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How to Plant a Juniper Tree

By Karen Carter ; Updated September 21, 2017
Juniper berries are actually their cones.

Junipers (Juniperus spp.) are hardy evergreen conifers with berry-like cones and needle-like leaves. This group of woody plants grows 4 inches to 50 feet tall and spreads 6 to 20 feet wide. The needles are dark green, light green, blue, silver-blue or yellow. Juniper trees are commonly used as groundcovers, foundation plantings, screens, hedges, windbreaks and specimens. Junipers grown in containers survive planting anytime during the year. Fall is the best time to plant ball and burlap-wrapped junipers.

Remove grass, weeds and debris from a planting area with full sun exposure. Plan the site in advance since it needs enough room for the mature height and width of the juniper variety.

Loosen the soil to a depth of 24 inches with a shovel. Break the soil clumps up with the edge of a garden hoe. This eliminates soil compaction and improves drainage.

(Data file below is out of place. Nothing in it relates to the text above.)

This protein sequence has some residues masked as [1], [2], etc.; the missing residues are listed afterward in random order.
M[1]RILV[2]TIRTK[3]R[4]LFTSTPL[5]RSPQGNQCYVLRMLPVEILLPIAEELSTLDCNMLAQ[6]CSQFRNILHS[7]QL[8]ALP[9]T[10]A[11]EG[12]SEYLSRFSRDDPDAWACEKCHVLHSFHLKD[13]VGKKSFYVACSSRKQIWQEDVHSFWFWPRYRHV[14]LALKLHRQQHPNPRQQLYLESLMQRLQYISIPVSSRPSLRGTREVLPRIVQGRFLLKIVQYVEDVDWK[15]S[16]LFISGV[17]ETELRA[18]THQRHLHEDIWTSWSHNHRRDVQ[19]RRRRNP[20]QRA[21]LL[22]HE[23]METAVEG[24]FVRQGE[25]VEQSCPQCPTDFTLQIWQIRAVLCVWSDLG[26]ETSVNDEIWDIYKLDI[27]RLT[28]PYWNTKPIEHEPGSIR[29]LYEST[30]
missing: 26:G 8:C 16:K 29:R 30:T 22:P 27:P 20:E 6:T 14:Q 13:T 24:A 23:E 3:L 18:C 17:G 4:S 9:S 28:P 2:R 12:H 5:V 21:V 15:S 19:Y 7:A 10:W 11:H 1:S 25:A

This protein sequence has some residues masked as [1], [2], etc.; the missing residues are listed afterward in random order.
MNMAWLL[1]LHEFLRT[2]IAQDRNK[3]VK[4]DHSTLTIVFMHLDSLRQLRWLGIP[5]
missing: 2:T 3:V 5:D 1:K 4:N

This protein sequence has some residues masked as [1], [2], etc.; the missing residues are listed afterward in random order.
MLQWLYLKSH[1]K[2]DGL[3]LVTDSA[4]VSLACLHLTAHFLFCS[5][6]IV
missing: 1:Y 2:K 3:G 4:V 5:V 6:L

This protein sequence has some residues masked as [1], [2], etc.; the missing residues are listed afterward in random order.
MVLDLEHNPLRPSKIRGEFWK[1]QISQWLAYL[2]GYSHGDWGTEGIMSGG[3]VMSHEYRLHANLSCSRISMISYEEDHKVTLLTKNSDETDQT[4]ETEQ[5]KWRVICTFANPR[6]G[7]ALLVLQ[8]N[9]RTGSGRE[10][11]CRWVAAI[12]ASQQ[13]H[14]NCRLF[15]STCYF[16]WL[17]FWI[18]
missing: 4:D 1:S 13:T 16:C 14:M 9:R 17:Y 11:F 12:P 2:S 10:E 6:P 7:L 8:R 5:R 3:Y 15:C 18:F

Dig a hole that is as deep as the root ball and twice as wide. Add 10-10-10 fertilizer to the soil removed from the hole. Use the rate of 2 tsp. for every gallon of container the juniper is planted in. Do not dump the fertilizer in the bottom of the hole since this causes burn damage to the roots.

Remove the juniper from its container and loosen the root ball with your hands. Gently spread the roots out so that they do not grow in a circle. Place the juniper in the hole so that the top of the root ball is level with the ground.

Fill the hole halfway with soil and pour a bucket of water in the hole. Fill the hole the rest of the way full with soil and gently firm the soil around the plant. Sprinkle water around the juniper until the soil is wet. Water twice a week for the first month while the juniper tree is establishing new roots.


Things You Will Need

  • Shovel
  • Garden hoe
  • Fertilizer
  • Bucket


  • Properly space the juniper trees if planting more than one. If junipers are planted too close together, it cuts off air circulation. Lack of air flow makes the junipers susceptible to insect pests and plant diseases.
  • Junipers do not grow well in waterlogged soil. If the site is prone to hold puddles after it rains, then switch sites.


  • Do not severely prune your junipers. They do not produce new growth on old wood so do not trim back large limbs. Junipers do not recover from this type of damage. Gradually shape your junipers by pinching tips and cutting out old, dead branches.

About the Author


Karen Carter spent three years as a technology specialist in the public school system and her writing has appeared in the "Willapa Harbor Herald" and the "Rogue College Byline." She has an Associate of Arts from Rogue Community College with a certificate in computer information systems.